However, the changes to the building fund made by SJR 70 would still not allow most of these revenues to be used for general operations. Large capital investments like a new building or major remodeling are typically paid for with bond issues, not the building fund. It would be bad fiscal practice to allow the use of these bond issues for general operations — much like how a family might take on mortgage debt to buy a home but should avoid running up debt to pay for groceries.

Outside of bond issues, all available school property tax levies (general operations 35-mill, county 4-mill, and building fund 5-mill) have already been increased to their maximum level by every district statewide. That means opening up the building fund to other uses would allow for repurposing of existing school funds, but it would not create opportunities for schools to raise new money.

There are good reasons why Oklahoma has reserved building funds for repairs and maintenance. Especially in years when schools are trying to cope with chronic budget shortfalls, districts would be more likely to put off necessary maintenance if it’s put in direct competition with teacher pay.

For instance, some districts allow building funds to accumulate year-to-year until they’ve raised enough for a significant project like a roof repair. That would be much harder to do if these dollars are not protected from going to other important needs. The political pressure on administrators and school boards to spend all of the money available to them would be intense, and it could result in deferred maintenance that turns into a much more expensive problem in the future.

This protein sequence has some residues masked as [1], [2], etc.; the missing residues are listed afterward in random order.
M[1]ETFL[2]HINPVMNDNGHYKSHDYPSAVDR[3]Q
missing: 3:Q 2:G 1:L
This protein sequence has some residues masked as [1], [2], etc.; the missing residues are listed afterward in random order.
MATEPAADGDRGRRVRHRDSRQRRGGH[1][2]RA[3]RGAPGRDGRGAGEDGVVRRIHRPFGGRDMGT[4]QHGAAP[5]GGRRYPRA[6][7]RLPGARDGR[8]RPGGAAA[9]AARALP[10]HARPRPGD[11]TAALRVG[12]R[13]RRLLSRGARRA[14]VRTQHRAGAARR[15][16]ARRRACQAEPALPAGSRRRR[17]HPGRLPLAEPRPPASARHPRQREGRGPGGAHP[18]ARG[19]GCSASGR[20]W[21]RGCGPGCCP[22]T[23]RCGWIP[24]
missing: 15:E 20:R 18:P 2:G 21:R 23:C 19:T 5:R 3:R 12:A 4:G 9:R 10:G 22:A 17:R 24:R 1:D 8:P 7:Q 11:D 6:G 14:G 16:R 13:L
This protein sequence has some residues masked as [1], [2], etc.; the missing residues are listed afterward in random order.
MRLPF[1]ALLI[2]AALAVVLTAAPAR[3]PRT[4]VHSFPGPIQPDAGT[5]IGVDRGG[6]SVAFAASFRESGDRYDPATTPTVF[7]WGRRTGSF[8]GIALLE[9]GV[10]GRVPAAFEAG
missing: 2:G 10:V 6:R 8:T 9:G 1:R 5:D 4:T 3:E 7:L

The closest comparison to household finances might be combining the savings account with the checking account. A household would have more flexibility, but also greater temptation to spend all that they have.

At a time when lawmakers are trying to bolster reserve funds for the state as a whole, SJR 70 and HB 1398 would move schools in the opposite direction. In a world where schools were certain that plenty of funding would be available now and in the future both to pay teachers and to cover necessary maintenance, these bills could give local schools more power to choose the best priorities for themselves. But in a world where Oklahoma education is still not fully funded, we should be wary of removing a fiscal safeguard.